I was catching up on some previous episodes of The Spot on YouTube recently and saw an episode where they had garri on the show. Ebuka told their guest, OC Ukeje, that he met a 23 year old lady who had never had garri in her life until very recently. Instantly a light bulb went on in my head; how does that happen? How sheltered was her life? How can you grow up in Nigeria and never drink, chew or taste garri? It boggled my mind. He said he pitied her and that was my sentiment exactly, I felt she had been robbed of a vital Nigerian experience. A Nigerian that has never drank garri? The Almighty Casa flakes?
I mean, through out my time at boarding school and even in University, garri was the real deal. Garri holds a special place in my food memories. Did anyone here ever soak and travel? Soaking and Traveling was when you were really broke and your provisions were gone and you have this small handful of garri which you “soaked” in a lot of water, then you “traveled”, meaning you went to do other stuff for a couple of hours. When you get back, the garri would have multiplied in size and would be more filling. Some people might say this was suffering/hard knocks, I say it taught us delayed gratification.
Do you remember making garri cake? The concoction we came up with in Secondary School to celebrate birthdays, Garri cake was made with garri, sugar, Milo, milk, margarine and decorated with Milo frosting and gogo sweet.
I still make garri cake occasionally, the adult version; with garri, milk, condensed milk, sugar, almond and cashew nuts, melted butter, cocoa powder, choco-chips, coconut flakes and rum. I let this sit in the refrigerator for a few hours and use a milk chocolate ganache or chocolate syrup for a topping. It is divine and my brother believes I can sell it.
Till date, there is something about cold garri, peanuts, milk, sugar on a hot day that does amazing things for the soul. Or drinking garri and suya or barbecue chicken on a cool evening. Garri is the perfect Nigerian snack/meal. Most people have their variations in style of drinking it; some people are garri “purists” – they drink garri alone. Some people add all sorts to it, crayfish, groundnuts, hot chocolate, milk, biscuits, chin-chin,M&ms e.t.c Trust me, I have seen all sorts.
Talking to my baby brothers and their friends gives me culture shock every time; from their music, entertainment, food, relationships, philosophies, fashion (I can’t stand my brother’s “sokoto janpepe”). Kids born in the mid 90s downwards have food and life experiences completely different total the 80s to the early 90s kids. My baby brothers didn’t know what garri cake was until I showed them and they don’t know what soak and travel is: their reaction was “What is that?” I kid you not.Change is the ever constant thing but it hurts when it seems we are losing our identity or a common unifying factor.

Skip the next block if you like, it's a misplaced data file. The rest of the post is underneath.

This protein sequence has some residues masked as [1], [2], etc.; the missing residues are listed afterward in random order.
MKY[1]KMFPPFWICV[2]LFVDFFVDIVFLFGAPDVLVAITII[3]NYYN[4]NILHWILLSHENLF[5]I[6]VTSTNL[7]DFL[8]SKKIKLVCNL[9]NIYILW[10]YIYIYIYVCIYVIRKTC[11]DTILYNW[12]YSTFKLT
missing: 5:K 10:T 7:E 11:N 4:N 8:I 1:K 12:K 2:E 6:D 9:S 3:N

I remember when I was younger and I used to follow my Dad to the village. I remember drinking freshly tapped palm wine and eating my Grandmother’s food with fresh bush meat. Experiences like this are very dear to my heart and so many modern kids don’t have them, going abroad for summer is their reality.
I asked people about this and what a lot of them said made me understand that it’s becoming the new normal. A lot of children in modern Nigeria have not tasted a lot of the meals we had growing up. They don’t know it, they have not been exposed to it and therefore don’t like it or care for it. The sad part of this we turn this new generation of kids into Food Snobs, snobbish of our own meals.
Does this not make you sad a little? When kids think Shawarma is a Nigerian meal? Or that pizzas, gelatos and burgers are the proper meals to eat? That “Indomie” is the staple of the Nigerian cuisine? That, eating out must be at only Malls and Restaurants?
These humans don’t know so many meals and snacks. They don’t know “Kokoro”, “kulikuli”, “wara”, “akara osu”, “dodo ikire”, “adun” etc, the snacks you ate on the highways when you were traveling out of Lagos or the vast offerings of street food available, some kids have never had one type of Street food before.
We are part of the problem or the sole cause. I have an aunt who only shops for her kids snacks from America, so whenever she takes a trip, she loads up on their stock. I don’t want to open the can of worms on how modern parents are raising their kids, but it is responsible for this gap that is growing daily. You see a secondary school student who can afford meals that was my whole pocket money in a term in secondary school, times have changed, people are balling.
How do we bridge this divide and hold on to our own identity? One solution is that we have to romanticize our meals the way its done in Western climes. I love the fact that Jollof Rice is Bae – old and young all love it. The recent world jollof rice day really helped the PR of the dish. I believe this should be done for our other meals.
Another vital thing is to introduce children at a very early age to our meals. I know someone advised that my baby brothers be weaned off baby food and semi solids with Eba, amala, beans, fish etc and now they still like Nigerian meals even if they like western ones too. What is obtainable now is a lot of processed food, that is not even helpful. A healthier solution is our natural unprocessed foods cooked creatively.
Finally, because this is an idolizing generation, a tool to drive awareness for our meals is to use celebrities. If a well loved celebrity says he can’t get enough of “Ewa agoyin” or “Dudun” or “mosa” mentioning where he gets it from, trust me that place and meal will have a lot more customers.
What are your thoughts? Have a great week. Love and Casa flakes.
Photo Credit: Dreamstime | Paul Brighton